bank

(redirected from bank holiday)
Also found in: Dictionary, Thesaurus, Medical, Financial, Acronyms, Encyclopedia, Wikipedia.

bank

n. 1) an officially chartered institution empowered to receive deposits, make loans, and provide checking and savings account services, all at a profit. In the United States banks must be organized under strict requirements by either the Federal or a state government. Banks receive funds for loans from the Federal Reserve System provided they meet safe standards of operation and have sufficient financial reserves. Bank accounts are insured up to $100,000 per account by the Federal Deposit Insurance Corporation. Most banks are so-called "commercial" banks with broad powers. In the east and midwest there are some "savings" banks which are basically mutual banks owned by the depositors, concentrate on savings accounts, and place their funds in such safe investments as government bonds. Savings and Loan Associations have been allowed to perform some banking services under so-called deregulation in 1981, but are not full-service commercial banks and lack strict regulation. Mortgage loan brokers, and thrift institutions (often industrial loan companies) are not banks and do not have insurance and governmental control. Severe losses to customers of these institutions have occurred in times of economic contraction or due to insider profiteering or outright fraud. Credit Unions are not banks, but are fairly safe since they are operated by the members of the industry, union or profession of the depositors and borrowers. 2) a group of judges sitting together as an appeals court, referred to as "in bank" or "en banc."

bank

noun bursary, cash box, coffer, depository, monntary reservoir, money box, pecuniary resource, promptuary, public treasury, repository, reserve, safe, safe-deposit vault, storehouse, strongroom, till, vault
Associated concepts: bank account, bank bill, bank certificate, bank check, bank collections, bank deposit, bank draft, bank examiner, bank money order, bank note, bank of deposit, bank of issue, bank robber, bank stock, bank transaction, bank withdrawal, bankbook, banker's acceptance, banker's lien, banking hours, banking powers, banking privileges, commercial bank, savings bank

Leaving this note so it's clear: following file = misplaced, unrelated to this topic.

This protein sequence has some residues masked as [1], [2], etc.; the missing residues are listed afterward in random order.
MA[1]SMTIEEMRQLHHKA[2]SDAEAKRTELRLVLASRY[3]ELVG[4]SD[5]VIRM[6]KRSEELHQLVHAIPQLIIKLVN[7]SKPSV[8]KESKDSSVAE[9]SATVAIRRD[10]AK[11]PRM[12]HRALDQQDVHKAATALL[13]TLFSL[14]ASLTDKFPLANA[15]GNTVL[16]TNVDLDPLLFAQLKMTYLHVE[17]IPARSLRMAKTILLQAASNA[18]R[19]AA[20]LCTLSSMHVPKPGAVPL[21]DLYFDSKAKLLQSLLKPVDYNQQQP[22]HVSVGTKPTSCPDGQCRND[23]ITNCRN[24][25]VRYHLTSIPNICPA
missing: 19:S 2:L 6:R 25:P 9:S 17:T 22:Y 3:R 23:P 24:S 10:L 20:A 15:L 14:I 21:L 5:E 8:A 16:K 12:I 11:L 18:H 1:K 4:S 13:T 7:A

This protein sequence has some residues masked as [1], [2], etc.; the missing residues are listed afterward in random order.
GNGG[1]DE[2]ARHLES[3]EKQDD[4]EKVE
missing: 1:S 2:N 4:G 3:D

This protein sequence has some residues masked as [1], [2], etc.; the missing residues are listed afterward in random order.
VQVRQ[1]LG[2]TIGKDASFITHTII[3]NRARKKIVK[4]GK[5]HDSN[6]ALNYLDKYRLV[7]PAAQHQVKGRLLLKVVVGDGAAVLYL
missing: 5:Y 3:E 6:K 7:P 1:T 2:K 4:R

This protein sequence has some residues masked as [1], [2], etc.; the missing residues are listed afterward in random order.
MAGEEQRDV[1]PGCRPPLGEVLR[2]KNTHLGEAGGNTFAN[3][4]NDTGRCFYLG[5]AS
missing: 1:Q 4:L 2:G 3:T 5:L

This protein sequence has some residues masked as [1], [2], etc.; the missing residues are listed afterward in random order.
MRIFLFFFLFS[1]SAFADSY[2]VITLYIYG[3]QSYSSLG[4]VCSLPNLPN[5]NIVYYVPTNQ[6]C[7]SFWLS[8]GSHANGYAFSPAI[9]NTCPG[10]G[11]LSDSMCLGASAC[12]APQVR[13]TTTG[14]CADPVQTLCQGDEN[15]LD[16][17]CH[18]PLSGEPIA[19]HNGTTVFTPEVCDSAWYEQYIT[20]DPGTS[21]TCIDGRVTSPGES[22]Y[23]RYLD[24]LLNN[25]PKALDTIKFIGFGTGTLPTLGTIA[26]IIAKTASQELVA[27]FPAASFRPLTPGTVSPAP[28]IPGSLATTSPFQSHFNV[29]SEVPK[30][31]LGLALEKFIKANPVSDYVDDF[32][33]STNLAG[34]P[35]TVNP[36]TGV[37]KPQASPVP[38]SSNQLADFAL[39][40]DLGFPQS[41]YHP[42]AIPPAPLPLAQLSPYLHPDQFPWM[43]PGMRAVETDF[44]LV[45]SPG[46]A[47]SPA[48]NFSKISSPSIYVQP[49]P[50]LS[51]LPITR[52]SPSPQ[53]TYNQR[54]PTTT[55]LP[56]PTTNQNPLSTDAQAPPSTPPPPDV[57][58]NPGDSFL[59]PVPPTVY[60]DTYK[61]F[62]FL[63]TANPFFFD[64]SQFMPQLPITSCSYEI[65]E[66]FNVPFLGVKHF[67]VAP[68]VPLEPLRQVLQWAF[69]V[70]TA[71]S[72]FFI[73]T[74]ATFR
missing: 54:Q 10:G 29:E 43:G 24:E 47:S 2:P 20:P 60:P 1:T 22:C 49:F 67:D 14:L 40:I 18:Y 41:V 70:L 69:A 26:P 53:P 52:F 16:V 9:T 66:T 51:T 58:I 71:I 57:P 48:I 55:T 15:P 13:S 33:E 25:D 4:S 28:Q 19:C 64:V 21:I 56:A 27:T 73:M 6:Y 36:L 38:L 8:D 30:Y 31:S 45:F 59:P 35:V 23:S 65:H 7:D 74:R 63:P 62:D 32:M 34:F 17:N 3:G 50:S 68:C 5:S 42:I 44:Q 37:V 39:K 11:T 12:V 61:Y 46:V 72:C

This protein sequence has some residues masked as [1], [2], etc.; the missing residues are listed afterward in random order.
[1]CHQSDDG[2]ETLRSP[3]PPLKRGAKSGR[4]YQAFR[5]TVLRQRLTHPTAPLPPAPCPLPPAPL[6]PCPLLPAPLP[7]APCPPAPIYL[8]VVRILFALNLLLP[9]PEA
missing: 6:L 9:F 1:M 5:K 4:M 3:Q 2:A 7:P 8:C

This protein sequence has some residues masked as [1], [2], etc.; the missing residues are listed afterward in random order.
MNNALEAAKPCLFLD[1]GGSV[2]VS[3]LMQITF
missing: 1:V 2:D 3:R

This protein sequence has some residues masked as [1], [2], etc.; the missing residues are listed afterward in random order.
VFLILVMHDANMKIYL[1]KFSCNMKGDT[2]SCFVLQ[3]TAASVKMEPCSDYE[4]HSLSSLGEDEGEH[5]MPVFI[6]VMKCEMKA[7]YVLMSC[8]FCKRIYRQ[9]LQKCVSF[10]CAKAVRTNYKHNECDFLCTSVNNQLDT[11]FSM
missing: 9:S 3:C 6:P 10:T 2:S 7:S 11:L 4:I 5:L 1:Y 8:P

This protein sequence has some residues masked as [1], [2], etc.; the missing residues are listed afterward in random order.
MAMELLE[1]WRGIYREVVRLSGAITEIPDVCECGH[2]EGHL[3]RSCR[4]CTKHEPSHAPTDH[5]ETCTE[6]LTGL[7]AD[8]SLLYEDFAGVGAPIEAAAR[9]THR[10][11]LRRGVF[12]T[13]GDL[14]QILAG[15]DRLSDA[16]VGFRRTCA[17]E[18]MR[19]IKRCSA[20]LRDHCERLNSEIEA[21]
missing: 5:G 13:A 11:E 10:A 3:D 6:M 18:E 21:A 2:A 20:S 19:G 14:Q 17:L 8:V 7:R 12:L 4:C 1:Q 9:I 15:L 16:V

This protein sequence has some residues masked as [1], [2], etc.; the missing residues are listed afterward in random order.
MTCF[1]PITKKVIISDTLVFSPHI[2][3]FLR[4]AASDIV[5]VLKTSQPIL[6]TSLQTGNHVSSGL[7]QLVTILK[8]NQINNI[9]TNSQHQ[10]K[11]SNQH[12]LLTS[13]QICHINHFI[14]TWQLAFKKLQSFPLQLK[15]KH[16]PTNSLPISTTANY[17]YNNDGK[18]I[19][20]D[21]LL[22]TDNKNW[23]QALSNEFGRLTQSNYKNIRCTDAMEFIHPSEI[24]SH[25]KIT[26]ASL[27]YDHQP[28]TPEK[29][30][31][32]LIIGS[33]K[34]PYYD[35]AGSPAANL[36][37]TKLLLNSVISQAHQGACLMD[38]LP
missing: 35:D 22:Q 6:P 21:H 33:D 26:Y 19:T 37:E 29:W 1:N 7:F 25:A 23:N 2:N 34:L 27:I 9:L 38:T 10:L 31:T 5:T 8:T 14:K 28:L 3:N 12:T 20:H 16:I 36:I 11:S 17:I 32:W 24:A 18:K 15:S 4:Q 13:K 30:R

See also: border, coffer, deposit, edge, fund, garner, hoard, keep, margin, pool, repository, reserve, shelter, store, treasury

BANK, com. law. 1. A place for the deposit of money. 2. An institution, generally incorporated, authorized to receive deposits of money, to lend money, and to issue promissory notes, usually known by the name of bank notes. 3. Banks are said to be of three kinds, viz : of deposit, of discount, and of circulation; they generally perform all these operations. Vide Metc. & Perk. Dig. Banks and Banking.

References in periodicals archive ?
I am very much on the wrong side of this divide, because newspapers now publish on Bank Holidays, thanks to Eddy Shah, the failed press magnate from Warrington, who started publishing on those days, forcing other papers to follow suit.
8 million British travellers who headed overseas for the August Bank Holiday weekend, from August 24 to 27, as reported by the Association of British Travel Agents (ABTA), a UK-based trade association.
Vion yesterday said that an agreement on the bank holiday had been reached with the union at the annual pay negotiations.
For ourselves, the enquiries have already begun again since the first day back after the latest bank holiday.
The possible move to an October bank holiday - potentially called UK Day or Trafalgar Day - follows calls from the tourism industry for a better spread of public holidays across the year.
Some bank holiday cards are dross, yet it is a day when big crowds are often attracted.
WE have all wanted an extra bank holiday for years but never got anywhere.
Commenting on the Institute for Public Policy Research's (ippr) proposal for an extra bank holiday in November, Neil Carberry, head of employment policy at the CBI, said: "The idea of celebrating national heroes is a positive one, but there is no reason this couldn't be done on an existing bank holiday.
BEFORE the introduction of the Bank Holiday Act in 1871 by Sir John Lubbock, working people were only allowed two days of holiday throughout the year, Good Friday and Christmas Day (other than Sundays, which were Holy Days).
A French bank holiday may disappear to pay for more eldercare as part of the fallout from the thousands of deaths of elderly citizens during last summer's European heat wave.
There's a double bank holiday coming up soon as the nation celebrates the Queen's 50 years on the throne.